Update: July 2017:
Reports of illness from Cheerios continue to stream in to the FDA. Buzzfeed filed a Freedom of Information Request and reported on the claims which are still being made by celiacs and others who say they’ve been sickened by Cheerios. Jocelyn Silvester, a physician at Boston Children’s Hospital, says that her team recommends patients with celiac disease avoid products made with mechanically-optically separated oats, noting that it remains unclear whether any given product is safe and there is no reliable tool to find out for sure.
*And in case you’re wondering, Cheerios isn’t the only brand using this type of mechanical sorting of oats. Quaker® has now released a line of “gluten free” oats and other sellers of oats labeled as “gluten free” also utilize this method to remove gluten-containing grains from oats not grown according to the purity protocol. Unless the brand is listed in this list compiled by the Gluten Free Watchdog, it is not using pure oats for its “gluten free” oats.
Independent, Third Party Gluten Free Certification Organizations
If General Mills had instead subjected its products to an independent third party certifier, each batch of product have been tested according to more stringent protocols. Such testing would have avoided at least the Lodi disaster, but also the potential for other contaminated boxes to be released into the market because of the lot mean testing methods currently used. There would also have been an immediate examination of methods, testing and ingredients upon receipt of customer complaints, and a recall could have been ordered more quickly, sparing people from illness.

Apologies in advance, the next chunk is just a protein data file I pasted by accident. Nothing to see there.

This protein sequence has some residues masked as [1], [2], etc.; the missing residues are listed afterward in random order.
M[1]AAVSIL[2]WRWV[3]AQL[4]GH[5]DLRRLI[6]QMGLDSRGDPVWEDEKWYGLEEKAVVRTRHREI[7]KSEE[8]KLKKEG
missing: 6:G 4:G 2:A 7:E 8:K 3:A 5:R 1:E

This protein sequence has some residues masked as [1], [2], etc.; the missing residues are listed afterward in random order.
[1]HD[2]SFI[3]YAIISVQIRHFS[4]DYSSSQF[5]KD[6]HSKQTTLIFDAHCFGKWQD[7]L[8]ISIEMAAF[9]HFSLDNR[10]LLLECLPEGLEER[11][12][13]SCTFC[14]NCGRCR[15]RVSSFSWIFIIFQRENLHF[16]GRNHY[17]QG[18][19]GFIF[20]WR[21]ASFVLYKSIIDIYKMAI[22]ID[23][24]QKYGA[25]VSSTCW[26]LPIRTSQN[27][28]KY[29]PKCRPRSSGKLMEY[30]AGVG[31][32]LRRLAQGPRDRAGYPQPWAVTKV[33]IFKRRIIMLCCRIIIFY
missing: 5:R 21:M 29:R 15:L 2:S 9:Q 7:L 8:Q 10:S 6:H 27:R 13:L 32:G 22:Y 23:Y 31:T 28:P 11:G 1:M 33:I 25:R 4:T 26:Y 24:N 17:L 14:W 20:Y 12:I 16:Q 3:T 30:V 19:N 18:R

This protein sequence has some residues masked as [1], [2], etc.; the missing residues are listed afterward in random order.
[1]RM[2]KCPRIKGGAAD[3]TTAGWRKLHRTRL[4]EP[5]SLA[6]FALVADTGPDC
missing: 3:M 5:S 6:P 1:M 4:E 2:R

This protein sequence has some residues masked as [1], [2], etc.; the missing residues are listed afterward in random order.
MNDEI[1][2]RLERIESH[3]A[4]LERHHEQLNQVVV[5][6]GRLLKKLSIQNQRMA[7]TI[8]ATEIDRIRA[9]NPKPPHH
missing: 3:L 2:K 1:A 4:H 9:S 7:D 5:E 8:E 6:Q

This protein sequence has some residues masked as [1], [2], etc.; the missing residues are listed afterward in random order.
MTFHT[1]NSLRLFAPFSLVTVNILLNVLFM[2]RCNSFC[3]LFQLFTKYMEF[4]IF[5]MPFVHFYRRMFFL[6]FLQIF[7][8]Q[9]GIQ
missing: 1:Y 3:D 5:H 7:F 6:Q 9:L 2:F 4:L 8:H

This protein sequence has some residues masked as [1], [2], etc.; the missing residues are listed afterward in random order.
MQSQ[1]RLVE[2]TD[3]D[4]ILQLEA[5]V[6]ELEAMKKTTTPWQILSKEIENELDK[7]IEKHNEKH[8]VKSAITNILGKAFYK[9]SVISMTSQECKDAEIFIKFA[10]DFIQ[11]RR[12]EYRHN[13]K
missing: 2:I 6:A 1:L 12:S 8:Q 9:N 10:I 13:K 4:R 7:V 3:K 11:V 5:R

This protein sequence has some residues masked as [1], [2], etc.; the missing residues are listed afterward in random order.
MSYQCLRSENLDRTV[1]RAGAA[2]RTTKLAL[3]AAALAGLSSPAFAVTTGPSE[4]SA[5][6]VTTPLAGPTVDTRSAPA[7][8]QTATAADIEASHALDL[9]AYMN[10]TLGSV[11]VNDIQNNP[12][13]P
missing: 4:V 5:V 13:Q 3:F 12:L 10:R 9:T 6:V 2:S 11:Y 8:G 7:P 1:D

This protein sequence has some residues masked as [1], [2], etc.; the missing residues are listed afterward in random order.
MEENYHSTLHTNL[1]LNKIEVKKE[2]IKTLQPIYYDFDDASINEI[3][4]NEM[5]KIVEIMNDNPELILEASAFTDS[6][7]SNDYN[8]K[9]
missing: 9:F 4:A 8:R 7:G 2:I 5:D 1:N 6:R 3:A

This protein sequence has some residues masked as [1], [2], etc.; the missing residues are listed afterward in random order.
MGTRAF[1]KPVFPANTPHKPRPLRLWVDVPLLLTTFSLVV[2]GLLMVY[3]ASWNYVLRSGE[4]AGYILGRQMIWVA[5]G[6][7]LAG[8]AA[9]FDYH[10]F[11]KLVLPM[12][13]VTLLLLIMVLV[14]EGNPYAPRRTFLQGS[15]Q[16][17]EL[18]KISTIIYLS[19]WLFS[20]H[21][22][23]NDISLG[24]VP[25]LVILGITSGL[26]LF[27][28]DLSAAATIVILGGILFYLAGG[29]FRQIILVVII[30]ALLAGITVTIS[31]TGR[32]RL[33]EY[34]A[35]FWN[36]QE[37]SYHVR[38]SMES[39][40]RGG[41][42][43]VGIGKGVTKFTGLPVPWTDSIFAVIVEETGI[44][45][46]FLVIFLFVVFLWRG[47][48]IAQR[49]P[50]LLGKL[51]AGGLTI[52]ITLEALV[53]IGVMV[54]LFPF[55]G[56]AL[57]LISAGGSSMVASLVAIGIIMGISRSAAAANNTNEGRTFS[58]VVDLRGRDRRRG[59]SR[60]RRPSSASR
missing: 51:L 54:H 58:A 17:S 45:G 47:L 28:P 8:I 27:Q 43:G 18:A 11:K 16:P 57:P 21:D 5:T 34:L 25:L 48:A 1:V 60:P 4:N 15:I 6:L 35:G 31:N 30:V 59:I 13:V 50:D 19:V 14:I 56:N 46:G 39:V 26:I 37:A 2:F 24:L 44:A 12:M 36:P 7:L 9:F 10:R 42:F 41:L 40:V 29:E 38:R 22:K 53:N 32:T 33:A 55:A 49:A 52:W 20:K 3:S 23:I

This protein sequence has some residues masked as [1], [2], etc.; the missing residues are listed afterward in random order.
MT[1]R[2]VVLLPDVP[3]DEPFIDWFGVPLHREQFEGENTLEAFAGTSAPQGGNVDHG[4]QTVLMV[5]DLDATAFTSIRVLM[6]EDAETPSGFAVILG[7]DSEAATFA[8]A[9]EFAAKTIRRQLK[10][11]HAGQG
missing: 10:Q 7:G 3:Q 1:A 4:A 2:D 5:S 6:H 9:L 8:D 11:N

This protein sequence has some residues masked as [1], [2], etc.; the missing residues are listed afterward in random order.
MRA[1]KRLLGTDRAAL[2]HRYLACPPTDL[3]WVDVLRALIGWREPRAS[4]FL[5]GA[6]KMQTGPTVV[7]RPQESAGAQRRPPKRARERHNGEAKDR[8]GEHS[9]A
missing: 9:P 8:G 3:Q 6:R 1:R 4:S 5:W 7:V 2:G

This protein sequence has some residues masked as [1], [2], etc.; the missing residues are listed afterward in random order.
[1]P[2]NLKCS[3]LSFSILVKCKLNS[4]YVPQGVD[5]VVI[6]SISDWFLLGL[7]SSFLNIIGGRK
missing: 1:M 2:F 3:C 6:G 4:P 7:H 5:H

No system is perfect, but by using one of the 4 independent certifying agencies currently in existence, Cheerios (and any other product claiming gluten free status) would be much more likely to be truly gluten free and therefore safe for those adhering to a gluten free diet. These organizations not only test the end products before distribution, but they also review ingredient sourcing, help develop employee training, and audit and inspect cleaning practices and cross-contamination controls throughout the entire manufacturing process. Note: if a product passes their testing protocols, it still MAY BE produced in a facility which also processes gluten — confusing, but still permitted.
If you wish to buy products which have been independently tested by a third party, look for one of these symbols on the products you buy:
Avoid Labeling Confusion
Do not be confused by other labels that may look like independent certifications. Here are some examples of symbols that do NOT indicate independent certifications:
Products produced in dedicated gluten free facilities may indicate that fact on their packaging or on their company websites. This isolation goes a long way toward ensuring the gluten free status of the finished product, but the raw ingredients for those products and their final gluten status should still be tested and confirmed before being sold as gluten free, in order to ensure customer safety.
If you have any questions about the gluten free status of a particular product, contact that manufacturer directly and inquire as to their cross-contamination prevention procedures and what testing they do. And while you’re at it, encourage them to seek independent gluten free certification from one of the four organizations which offer these services in the U.S. If the company truly wants to ensure the safety of their products for gluten free consumers, they should embrace the oversight, training, auditing and certification label they’ll receive for their products by being affiliated with one of these independent agencies.
*For more information on why gluten-free experts are not satisfied with General Mills’ current testing protocols for Cheerios boxes labeled “gluten free,” read The Gluten Free Watchdog.